US 4813437 A
An improved nicotine dispensing device for non-pyrolytic use which is adapted to release nicotine-bearing vapors into air drawn through the device. The device comprises one or more nicotine-bearing sections, one or more insulating sections which are linearly aligned with nicotine-bearing sections and a fluid impermeable housing. The housing retains the nicotine-bearing and insulating sections. This invention also includes a method for the preparation of an improved nicotine dispensing device. The method includes the steps of preparing one or more fluid retaining sections and one or more insulating sections. The fluid retaining sections and insulating sections are linearly arranged and wrapped with a fluid impermeable housing material. A nicotine containing material is then injected into, or incorporated within, the fluid retaining sections.
1. An improved nicotine dispensing device for nonpyrolytic use, said device being adapted to release nicotine-bearing vapors into air drawn through said device, said device comprising:
(a) one or more nicotine-bearing sections containing from 1 to 30 mg. of nicotine, characterized by the presence of a fibrous material, said fibrous material being selected from the group consisting of: polyester tow, cellulose acetate, polypropylene and combination thereof;
(b) one or more insulating sections made from a material which is chemically inert to nicotine and wherein said insulating sections are linearly aligned with said nicotine-bearing sections and are arranged to be sequentially alternating with said nicotine bearing sections; and
(c) a fluid impermeable housing, said housing retaining said nicotine bearing and insulating sections, and housing being formed from a laminar flexible material, said material including at least one paper layer and at least one polymer layer.
2. The improved nicotine dispensing device of claim 1 wherein said fibrous material is configured to permit the free flow of air drawn through said dispensing device.
3. The improved nicotine dispensing device of claim 1 wherein the configuration of said insulating sections and said nicotine bearing sections are designed to simulate the pressure drop associated with conventional cigarettes.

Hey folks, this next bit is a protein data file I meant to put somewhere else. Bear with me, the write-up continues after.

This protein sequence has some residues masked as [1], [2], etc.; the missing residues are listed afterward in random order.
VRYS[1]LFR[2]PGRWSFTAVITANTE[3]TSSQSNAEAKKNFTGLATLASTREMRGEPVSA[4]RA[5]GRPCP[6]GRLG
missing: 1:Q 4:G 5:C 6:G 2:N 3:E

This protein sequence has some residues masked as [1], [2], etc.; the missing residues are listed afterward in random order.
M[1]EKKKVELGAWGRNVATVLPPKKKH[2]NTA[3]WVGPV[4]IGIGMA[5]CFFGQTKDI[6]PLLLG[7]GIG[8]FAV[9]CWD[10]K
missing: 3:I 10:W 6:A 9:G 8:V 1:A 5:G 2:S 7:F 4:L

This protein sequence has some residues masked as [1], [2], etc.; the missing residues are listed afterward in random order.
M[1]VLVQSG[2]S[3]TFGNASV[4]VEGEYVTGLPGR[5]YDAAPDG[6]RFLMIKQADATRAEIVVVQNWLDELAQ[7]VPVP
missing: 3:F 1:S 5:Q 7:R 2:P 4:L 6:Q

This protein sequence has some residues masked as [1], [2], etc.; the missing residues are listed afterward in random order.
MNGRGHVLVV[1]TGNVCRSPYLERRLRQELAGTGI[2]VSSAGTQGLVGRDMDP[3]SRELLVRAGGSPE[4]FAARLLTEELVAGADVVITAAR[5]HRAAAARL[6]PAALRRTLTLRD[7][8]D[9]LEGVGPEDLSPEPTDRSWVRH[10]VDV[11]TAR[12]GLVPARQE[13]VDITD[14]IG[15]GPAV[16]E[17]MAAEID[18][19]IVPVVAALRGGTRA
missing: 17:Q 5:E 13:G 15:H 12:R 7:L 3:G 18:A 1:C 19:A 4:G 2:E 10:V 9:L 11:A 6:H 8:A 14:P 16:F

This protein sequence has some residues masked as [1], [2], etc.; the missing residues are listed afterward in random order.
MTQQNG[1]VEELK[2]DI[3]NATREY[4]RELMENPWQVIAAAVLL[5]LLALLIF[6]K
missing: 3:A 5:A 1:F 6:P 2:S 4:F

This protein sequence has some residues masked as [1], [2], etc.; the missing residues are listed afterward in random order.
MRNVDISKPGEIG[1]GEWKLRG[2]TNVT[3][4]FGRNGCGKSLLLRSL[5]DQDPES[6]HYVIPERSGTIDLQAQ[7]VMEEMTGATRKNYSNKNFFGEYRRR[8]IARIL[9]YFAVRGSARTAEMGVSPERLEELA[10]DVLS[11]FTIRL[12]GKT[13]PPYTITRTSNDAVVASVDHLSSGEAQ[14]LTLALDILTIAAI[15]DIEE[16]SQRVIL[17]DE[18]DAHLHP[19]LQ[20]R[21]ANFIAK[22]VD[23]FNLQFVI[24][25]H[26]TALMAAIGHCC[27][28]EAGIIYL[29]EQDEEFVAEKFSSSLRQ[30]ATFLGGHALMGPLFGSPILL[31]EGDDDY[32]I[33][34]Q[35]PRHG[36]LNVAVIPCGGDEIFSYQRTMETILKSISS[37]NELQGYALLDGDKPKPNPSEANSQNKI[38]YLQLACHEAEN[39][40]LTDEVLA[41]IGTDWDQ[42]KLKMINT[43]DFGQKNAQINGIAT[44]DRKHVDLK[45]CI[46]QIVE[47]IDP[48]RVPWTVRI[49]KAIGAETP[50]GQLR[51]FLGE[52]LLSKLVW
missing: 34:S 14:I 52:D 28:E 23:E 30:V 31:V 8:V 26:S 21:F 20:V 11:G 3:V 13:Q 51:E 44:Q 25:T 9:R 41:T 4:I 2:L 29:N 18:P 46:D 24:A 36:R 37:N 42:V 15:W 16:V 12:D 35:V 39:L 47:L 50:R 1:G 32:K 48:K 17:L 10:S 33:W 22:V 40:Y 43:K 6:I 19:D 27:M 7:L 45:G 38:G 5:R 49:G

4. The improved nicotine dispensing device of claim 1 wherein the material forming said polymer layer is selected from the group consisting of: cellulose acetate, polypropylene, polyester, polyethylene and combinations thereof.
5. The improved nicotine dispensing device of claim 1 wherein said laminar, flexible material includes two paper layers separated by a polyester layer, said paper layers permitting the attachment of said flexible material to the outermost surface of said nicotine bearing sections and said insulating sections.
6. The improved nicotine dispensing device of claim 1 wherein said housing is adapted to simulate the appearance of a filter-tip cigarette.
7. An improved nicotine dispensing device for non-pyrolytic use, said device being adapted to release nicotine bearing vapors into air drawn through said device, said device comprising:
(a) one or more nicotine bearing sections containing from 1 to 30 milligrams of nicotine, characterized by the presence of a fibrous material, said fibrous material being selected from the group consisting of: polyester tow, cellulose acetate, polypropylene and combinations thereof; said fibrous material being configured to permit the free flow of air drawn through said dispensing device;
(b) one or more insulating sections made from a material which is chemically inert to nicotine and wherein said insulating sections are linearly aligned with said nicotine bearing sections and are arranged to be sequentially alternating with said nicotine-bearing sections; and
(c) a fluid impermeable housing, said housing retaining said nicotine bearing and insulating sections, said housing being formed from a laminar flexible material that includes two paper layers separated by a polyester layer, said paper layers permitting the attachment of said flexible material to the outermost surface of said nicotine bearing sections and said insulating sections.
This invention relates to improved nicotine dispensing devices designed to reduce or eliminate the disadvantages associated with conventional smoking habits using combustible cigarettes. In the preferred embodiment of the nicotine dispensing device of this invention the device is configured in the shape and size of a conventional combustible cigarette. However, this feature is for aesthetics only and is not related to function. This invention further relates to a method for the production of the improved nicotine dispensing devices of this invention. The device of this invention represents an improvement over the simulated smoking device described and claimed in commonly assigned U.S. Pat. No. 4,284,089 which is incorporated herein by reference.
The use of nicotine has long been practiced by persons in many cultures, who derive satisfaction from the substance. Nicotine is a liquid alkaloid having the formula C5 H4 NC4 H7 NCH3 and which is toxic in humans above certain levels. When nicotine is obtained from tobacco, as by chewing, sniffing, or smoking the substance, the amount of nicotine absorbed into the body generally does not build up to a harmful dose, but produces a certain pleasurable effect, frequently leading to habitual use.
One of the most popular versions of nicotine use involves the smoking of cigarettes. When the tobacco in a conventional cigarette is ignited, the combustion of the processed tobacco within the cigarette causes the release of vaporous nicotine, which is drawn through the cigarette and into the user's mouth and lungs when the user sucks or inhales air through the cigarette.